Geochemical Evaluation of Living and Holocene Brachiopods and the Relationship With Modern Oceanography, Southern Australian Shelf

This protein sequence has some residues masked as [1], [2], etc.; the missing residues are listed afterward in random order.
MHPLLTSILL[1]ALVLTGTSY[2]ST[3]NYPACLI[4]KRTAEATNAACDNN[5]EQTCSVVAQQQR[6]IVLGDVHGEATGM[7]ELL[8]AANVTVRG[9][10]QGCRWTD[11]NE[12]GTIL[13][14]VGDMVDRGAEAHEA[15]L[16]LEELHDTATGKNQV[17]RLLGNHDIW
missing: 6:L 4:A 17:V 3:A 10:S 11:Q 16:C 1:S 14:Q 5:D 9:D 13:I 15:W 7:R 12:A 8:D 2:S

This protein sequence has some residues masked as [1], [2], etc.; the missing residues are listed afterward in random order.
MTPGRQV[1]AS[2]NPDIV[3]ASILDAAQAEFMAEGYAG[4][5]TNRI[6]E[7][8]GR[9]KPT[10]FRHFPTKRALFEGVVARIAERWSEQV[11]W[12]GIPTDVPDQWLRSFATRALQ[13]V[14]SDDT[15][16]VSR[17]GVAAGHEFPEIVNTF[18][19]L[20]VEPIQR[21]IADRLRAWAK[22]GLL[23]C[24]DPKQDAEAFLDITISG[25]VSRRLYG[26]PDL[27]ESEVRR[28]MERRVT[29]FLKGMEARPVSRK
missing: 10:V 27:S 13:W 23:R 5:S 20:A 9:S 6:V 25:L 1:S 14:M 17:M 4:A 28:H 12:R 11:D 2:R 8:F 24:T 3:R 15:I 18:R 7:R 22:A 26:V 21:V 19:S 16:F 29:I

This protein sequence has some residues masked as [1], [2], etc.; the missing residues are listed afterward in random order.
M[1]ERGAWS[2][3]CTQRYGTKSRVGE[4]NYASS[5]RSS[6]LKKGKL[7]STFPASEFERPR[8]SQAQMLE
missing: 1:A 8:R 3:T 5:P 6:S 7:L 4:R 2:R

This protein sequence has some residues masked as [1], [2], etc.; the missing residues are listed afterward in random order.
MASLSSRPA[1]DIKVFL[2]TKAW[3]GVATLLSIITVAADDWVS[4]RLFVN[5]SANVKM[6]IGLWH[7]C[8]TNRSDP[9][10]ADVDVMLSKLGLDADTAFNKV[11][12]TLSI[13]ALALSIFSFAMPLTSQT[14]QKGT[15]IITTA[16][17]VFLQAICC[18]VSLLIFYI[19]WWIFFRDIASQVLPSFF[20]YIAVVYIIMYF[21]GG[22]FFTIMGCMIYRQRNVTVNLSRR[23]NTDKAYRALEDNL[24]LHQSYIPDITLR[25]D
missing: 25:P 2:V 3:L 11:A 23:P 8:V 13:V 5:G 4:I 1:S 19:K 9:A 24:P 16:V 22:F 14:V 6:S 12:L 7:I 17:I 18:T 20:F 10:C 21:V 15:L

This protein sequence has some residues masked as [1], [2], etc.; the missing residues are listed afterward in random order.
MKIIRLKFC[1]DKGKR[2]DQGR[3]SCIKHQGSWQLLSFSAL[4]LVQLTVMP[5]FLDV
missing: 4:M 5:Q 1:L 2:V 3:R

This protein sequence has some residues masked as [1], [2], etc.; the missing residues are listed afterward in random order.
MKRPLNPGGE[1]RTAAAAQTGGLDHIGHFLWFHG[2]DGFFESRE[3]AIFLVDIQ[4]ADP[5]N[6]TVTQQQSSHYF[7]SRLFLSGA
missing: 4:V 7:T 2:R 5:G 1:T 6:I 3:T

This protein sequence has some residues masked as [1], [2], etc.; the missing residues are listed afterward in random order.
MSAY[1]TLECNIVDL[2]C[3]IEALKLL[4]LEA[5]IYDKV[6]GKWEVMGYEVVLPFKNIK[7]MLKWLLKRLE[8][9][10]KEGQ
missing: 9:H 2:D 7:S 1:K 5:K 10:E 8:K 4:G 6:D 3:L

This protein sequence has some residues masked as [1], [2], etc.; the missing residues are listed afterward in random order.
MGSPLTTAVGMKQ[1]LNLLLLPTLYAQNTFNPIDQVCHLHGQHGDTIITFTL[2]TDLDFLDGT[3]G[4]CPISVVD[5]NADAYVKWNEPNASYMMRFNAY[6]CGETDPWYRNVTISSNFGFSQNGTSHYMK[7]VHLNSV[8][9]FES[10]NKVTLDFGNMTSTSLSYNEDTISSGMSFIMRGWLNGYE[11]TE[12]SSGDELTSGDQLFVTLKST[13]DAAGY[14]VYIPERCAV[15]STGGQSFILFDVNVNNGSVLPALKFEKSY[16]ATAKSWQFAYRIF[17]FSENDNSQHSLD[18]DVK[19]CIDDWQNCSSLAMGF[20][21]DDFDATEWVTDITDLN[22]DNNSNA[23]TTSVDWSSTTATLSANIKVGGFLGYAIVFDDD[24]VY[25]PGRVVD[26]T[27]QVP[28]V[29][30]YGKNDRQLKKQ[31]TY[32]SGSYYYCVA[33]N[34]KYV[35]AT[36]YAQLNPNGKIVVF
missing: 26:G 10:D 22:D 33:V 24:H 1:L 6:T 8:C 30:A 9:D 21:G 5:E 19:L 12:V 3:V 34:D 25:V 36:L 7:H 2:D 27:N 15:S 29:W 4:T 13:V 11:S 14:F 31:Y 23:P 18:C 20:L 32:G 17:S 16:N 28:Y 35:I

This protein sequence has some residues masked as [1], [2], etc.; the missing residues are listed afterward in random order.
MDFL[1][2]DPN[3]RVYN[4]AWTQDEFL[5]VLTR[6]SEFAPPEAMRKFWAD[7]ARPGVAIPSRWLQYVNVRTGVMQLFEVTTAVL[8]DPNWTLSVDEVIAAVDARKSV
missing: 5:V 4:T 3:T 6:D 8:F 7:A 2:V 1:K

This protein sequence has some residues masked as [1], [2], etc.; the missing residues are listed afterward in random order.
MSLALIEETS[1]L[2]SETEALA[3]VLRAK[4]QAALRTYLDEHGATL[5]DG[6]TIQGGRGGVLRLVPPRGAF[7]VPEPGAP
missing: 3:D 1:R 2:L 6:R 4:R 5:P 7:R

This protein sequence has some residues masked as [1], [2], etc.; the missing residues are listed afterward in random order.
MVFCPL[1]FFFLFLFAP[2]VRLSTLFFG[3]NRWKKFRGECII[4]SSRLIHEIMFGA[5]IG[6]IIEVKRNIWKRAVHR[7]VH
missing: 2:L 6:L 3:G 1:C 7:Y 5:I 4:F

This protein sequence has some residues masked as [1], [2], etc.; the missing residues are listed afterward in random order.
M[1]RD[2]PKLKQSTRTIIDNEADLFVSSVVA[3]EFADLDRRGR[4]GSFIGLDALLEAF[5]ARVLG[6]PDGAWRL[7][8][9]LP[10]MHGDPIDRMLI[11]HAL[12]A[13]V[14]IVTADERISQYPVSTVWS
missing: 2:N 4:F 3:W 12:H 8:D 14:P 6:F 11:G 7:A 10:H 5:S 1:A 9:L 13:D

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Brachiopod shell chemistry is a commonly used proxy in paleoceanography and paleoclimate studies because their shells are composed of diagenetically-resistant low-Mg calcite and are, for the most part, in chemical equilibrium with ambient seawater. Few studies have evaluated a large database of brachiopods from a single stratigraphic interval across an extensive depositional system. The lateral isotopic variability across a carbonate shelf is, therefore, not well understood. The southern margin of Australia is a vast, latitude-parallel continental shelf that is host to the largest cool-water carbonate depositional system in the modern world. Brachiopods are continuously distributed across the shelf. The zonal orientation of the southern margin results in a continental-scale system that falls within a single climatic and oceanographic zone. This study evaluates the δ18O and δ13C values of 936 samples from 442 specimens collected from modern shelf sediments at 222 sites across ~3000 km of the southern shelf. An additional 60 samples from 11 select specimens were analyzed for Mg and Sr concentrations. A detailed evaluation of intraspecimen trace elements and stable isotopes reveals the distribution of apparent equilibrium calcite within shells of south Australian brachiopods and helps to understand the source of non-equilibrium chemistry related to vital effects. The large, laterally extensive database of brachiopod δ18O and δ13C is in excellent agreement with modern oceanographic measurements and shows the range in primary stable isotopic values that naturally occur within an individual specimen, at a single site, and across an entire continental shelf. Furthermore, brachiopod stable isotopes record the details of seasonal changes in oceanography that are known to occur on the southern shelf, such as upwelling and downwelling events. Some isotopic values occur outside the range of equilibrium calcite values and are attributed to either individual vital effects or oceanographic processes that have not yet been detected by modern oceanographic measurements. This is one of the first studies to evaluate the synsedimentary stable isotopic and trace element variability that could have been present in ancient carbonate systems, and these results now make it possible to gauge the environmental and biochemical effects recorded in a suite of fossil brachiopods.